Early Mesoamerican Civilizations
Mesoamerica is a region that stretches South from modern Mexico to northern Honduras. Several complex societies began here more than 3,000 years ago.
The first civilization in Mesoamerica was that of the Olmec. They lived from 1200-400 BCE. There are very few written records to help historians fully understand this civilization. From what we do know, the Olmec thrived in the fertile lands of south-central Mexico. They were very resourceful and used many of the natural resources in the area including rubber and corn. Their major urban city was San Lorenzo Tenochtitlan. It was located on vast agricultural land with a ceremonial center whose population could have reached 13,000. The Olmec were great traders and engaged with cultures throughout Mexico and Central America.
The Olmec are known for their stone sculptures with the colossal stone heads being the most famous. The stone head sculptures weighed up to 28 tons. Historians believe that the Olmec sculptures were of their deities and rulers. The Olmec had a rich religion with at least eight gods. The cities were ruled by a shaman class that wielded great power of the people. There is evidence that they practiced human sacrifice.
The Olmecs created a ritual ball game in which opponents had to place a rubber ball through a hole, much like today’s basketball. The losers of the game could have possibly been candidates for sacrifice. The Olmec are considered to be the “mother” civilization in Mesoamerica. Civilizations that followed such as the Mayan and Aztec were heavily influenced by the Olmec’s characteristics.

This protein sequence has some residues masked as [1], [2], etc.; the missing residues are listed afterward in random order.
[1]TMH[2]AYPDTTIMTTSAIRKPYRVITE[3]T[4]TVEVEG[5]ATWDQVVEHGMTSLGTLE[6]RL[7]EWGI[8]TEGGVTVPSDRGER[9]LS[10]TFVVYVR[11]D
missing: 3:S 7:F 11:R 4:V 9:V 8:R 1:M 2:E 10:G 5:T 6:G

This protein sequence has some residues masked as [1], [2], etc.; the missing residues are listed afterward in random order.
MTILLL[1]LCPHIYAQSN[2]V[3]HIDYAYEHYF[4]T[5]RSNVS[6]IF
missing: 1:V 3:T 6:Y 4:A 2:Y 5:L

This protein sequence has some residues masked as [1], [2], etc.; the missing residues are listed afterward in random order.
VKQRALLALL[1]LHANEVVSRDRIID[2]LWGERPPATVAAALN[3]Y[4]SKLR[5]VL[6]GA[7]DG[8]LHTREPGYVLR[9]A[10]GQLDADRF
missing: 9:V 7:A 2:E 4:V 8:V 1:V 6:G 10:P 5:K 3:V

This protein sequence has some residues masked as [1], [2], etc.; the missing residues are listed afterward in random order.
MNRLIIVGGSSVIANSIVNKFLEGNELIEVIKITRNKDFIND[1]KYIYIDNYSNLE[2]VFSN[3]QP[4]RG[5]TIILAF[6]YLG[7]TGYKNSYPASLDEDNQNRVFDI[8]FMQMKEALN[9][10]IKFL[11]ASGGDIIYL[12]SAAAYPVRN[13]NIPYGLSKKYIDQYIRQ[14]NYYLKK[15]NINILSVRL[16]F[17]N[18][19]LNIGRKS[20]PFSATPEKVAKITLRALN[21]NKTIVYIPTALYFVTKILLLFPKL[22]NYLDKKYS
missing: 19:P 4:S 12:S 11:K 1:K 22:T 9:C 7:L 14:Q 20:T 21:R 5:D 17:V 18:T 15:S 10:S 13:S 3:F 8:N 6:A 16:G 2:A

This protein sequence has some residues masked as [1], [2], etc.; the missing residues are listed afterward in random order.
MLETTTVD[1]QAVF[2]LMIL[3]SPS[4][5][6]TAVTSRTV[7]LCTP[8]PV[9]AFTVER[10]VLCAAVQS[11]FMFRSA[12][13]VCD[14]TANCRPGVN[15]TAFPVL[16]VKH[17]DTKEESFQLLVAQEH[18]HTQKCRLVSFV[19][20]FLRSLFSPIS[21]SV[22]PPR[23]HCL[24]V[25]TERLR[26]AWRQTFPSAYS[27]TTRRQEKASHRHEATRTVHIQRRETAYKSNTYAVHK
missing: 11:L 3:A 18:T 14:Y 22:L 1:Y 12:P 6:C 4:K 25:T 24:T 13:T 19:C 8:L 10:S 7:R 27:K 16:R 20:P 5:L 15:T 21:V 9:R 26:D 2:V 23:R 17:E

The Zapotec civilization came nearly 100 years after the Olmec in 500 BCE and lived to 900 CE. They also lived in the Valley of Oaxaca. They were an agricultural society with many well-developed cities. Their largest city was Monte Alban which housed over 25,000 people. The Zapotec created one of the earliest inscriptions and writing systems in Mesoamerica. They were also artisans and created jewelry for rulers. They had a complex polytheistic religion, with two main gods called Cocijo, the rain god, and Coquihani, the god of light. The Zapotec may have also practiced human sacrifice in their religious rituals. They made use of pyramids that the Aztec and Maya would later adopt.